A New Benchmark for Workers’ Compensation Fee Schedules: Prices Paid by Commercial Insurers?

In a number of states, the workers’ compensation prices paid for common surgeries were 2–4 times higher than the prices paid by group health insurers on the same state, says the WCRI study A New Benchmark for Workers’ Compensation Fee Schedules: Prices Paid by Commercial Insurers? In contrast, the prices paid for office visits under workers’ compensation were typically within 30 percent of the prices paid by group health insurers.

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Workers' Compensation and Group Health Median Prices Paid, Common Knee Arthroscopy, 2009

Workers' Compensation and Group Health Median Prices Paid, Common Knee Arthroscopy, 2009

Often, the central question debated is how high or low the fee schedule rates should be. We hope this study can help policymakers and other stakeholders ground the debate.

Cambridge, MA (PRWEB) June 26, 2013

A new 22-state study from the Workers Compensation Research Institute (WCRI) says that nonhospital prices paid for common surgeries performed on injured workers were higher than the prices paid by group health insurers for the same surgery in almost all study states.

In a number of states, the workers’ compensation prices paid for common surgeries were 2–4 times higher than the prices paid by group health insurers in the same state, says the WCRI study A New Benchmark for Workers’ Compensation Fee Schedules: Prices Paid by Commercial Insurers? In contrast, the prices paid for office visits under workers’ compensation were typically within 30 percent of the prices paid by group health insurers.

According to the study, workers’ compensation prices are very much shaped by the state fee schedules or their absence. In states with higher (lower) fee schedules, workers’ compensation prices paid were typically higher (lower). In states without fee schedules, prices paid were generally higher.

“In a typical year, 5 to 10 states have significant public policy debates about enacting new fee schedules or making major revisions to existing ones to regulate prices paid in workers’ compensation. Often, the central question debated is how high or low the fee schedule rates should be,” said Richard Victor, WCRI’s executive director. “We hope this study can help policymakers and other stakeholders ground the debate.”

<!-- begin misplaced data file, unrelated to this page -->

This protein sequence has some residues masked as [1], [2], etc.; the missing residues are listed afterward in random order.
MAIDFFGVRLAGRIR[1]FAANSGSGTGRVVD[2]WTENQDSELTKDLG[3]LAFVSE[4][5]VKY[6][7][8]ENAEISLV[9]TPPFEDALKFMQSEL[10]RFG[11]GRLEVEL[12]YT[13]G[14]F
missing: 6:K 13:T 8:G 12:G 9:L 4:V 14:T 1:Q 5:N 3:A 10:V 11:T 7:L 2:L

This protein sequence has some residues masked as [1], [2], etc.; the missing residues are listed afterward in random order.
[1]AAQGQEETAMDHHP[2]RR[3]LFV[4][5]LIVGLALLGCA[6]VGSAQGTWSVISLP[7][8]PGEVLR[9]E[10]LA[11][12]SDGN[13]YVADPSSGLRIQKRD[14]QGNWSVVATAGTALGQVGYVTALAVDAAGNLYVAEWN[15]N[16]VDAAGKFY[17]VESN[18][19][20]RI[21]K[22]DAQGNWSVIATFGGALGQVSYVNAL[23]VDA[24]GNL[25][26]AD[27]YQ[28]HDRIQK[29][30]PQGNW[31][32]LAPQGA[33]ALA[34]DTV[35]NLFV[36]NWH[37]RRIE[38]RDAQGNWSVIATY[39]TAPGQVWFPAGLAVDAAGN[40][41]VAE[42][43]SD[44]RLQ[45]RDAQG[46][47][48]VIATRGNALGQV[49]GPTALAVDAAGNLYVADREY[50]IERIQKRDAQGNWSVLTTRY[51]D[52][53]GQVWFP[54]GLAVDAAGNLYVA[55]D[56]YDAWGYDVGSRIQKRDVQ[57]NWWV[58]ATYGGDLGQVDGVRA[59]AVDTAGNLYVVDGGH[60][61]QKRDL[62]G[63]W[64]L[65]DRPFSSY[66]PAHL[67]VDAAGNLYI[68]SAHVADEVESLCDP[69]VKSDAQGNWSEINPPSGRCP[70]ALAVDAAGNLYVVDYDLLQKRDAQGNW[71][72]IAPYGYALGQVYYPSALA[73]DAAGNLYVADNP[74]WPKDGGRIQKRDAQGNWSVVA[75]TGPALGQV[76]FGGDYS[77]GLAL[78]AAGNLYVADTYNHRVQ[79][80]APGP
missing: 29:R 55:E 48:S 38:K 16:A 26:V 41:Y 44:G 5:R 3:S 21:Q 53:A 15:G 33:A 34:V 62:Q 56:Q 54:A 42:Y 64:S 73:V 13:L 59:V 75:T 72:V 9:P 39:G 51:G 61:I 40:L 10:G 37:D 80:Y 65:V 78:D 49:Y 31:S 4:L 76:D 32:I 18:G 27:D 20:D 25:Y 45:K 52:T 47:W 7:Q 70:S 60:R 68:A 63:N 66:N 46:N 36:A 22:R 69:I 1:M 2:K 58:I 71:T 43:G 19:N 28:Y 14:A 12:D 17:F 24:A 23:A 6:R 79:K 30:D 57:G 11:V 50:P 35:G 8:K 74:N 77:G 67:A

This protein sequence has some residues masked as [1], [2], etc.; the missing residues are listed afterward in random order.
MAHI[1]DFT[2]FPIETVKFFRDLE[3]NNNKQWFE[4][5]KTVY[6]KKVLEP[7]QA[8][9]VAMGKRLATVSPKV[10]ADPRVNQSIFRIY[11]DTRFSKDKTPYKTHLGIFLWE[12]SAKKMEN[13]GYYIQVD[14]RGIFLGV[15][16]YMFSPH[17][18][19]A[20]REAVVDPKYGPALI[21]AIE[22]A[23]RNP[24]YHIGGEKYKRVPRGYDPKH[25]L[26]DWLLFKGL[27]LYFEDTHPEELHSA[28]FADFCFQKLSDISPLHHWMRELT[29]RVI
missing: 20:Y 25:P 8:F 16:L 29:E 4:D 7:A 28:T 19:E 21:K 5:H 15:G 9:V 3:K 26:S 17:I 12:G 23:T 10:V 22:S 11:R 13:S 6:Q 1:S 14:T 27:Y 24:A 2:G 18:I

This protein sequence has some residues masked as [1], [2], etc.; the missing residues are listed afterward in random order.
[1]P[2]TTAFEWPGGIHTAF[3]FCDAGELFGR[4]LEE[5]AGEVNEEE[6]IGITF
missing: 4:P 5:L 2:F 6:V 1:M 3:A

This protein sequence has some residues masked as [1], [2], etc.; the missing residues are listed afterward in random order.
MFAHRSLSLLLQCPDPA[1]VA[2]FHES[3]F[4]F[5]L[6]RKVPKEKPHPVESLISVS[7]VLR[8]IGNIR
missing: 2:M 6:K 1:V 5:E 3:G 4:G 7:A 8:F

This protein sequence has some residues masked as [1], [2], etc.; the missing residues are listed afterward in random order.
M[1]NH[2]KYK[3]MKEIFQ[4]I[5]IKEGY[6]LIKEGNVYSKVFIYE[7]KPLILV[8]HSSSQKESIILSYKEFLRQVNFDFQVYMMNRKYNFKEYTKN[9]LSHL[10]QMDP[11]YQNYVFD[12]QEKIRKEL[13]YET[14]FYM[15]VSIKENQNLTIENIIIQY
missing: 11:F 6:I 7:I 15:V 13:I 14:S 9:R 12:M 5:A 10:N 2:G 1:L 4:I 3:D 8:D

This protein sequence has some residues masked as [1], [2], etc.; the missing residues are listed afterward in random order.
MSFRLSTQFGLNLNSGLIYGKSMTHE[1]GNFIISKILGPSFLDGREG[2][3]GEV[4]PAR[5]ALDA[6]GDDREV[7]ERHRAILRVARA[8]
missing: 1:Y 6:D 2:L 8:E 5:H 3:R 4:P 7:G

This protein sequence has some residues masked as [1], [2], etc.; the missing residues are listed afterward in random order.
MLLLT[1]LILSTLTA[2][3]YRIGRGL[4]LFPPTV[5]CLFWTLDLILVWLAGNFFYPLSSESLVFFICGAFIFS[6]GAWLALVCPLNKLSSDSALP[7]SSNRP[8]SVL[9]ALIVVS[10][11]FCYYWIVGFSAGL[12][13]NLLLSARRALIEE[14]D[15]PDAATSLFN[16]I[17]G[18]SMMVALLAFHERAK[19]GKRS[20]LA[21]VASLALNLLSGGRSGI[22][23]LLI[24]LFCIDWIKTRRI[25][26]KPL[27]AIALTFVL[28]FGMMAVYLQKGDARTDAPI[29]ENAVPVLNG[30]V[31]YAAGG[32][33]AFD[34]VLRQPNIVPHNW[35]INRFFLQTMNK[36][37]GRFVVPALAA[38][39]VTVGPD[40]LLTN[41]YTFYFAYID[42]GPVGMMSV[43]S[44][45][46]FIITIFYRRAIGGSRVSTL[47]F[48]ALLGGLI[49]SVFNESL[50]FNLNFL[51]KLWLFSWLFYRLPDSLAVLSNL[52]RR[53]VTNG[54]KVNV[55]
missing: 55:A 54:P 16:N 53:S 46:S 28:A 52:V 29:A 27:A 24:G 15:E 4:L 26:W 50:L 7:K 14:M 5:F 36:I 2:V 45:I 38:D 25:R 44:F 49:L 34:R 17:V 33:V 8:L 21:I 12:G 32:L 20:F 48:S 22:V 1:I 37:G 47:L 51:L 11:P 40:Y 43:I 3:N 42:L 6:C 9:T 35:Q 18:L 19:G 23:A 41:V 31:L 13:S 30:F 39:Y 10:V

This study focuses on the median nonhospital price paid for five common surgeries and four common established patient office visits in 22 large states for services delivered in 2009. These are the prices actually paid for professional services billed under a specific Current Procedural Terminology (CPT) code. This study also discusses how to generalize these results to later years.

The 22 states included in this study are Arizona, Arkansas, California, Connecticut, Florida, Georgia, Illinois, Indiana, Iowa, Louisiana, Maryland, Massachusetts, Michigan, New Jersey, New York, North Carolina, Oklahoma, Pennsylvania, Tennessee, Texas, Virginia, and Wisconsin.

For more information about this report or to purchase a copy, please click on the following link: http://www.wcrinet.org/result/new_benchmark_for_wc_fs_result.html.

ABOUT WCRI:

The Workers Compensation Research Institute (WCRI) is an independent, not-for-profit research organization based in Cambridge, MA. Founded in 1983, the WCRI is recognized as a leader in providing high-quality, credible, and objective information about public policy issues involving workers' compensation systems. WCRI's diverse membership includes employers; insurers; governmental entities; managed care companies; health care providers; insurance regulators; state labor organizations; and state administrative agencies in the U.S., Canada, Australia, and New Zealand. For more information, visit: http://www.wcrinet.org.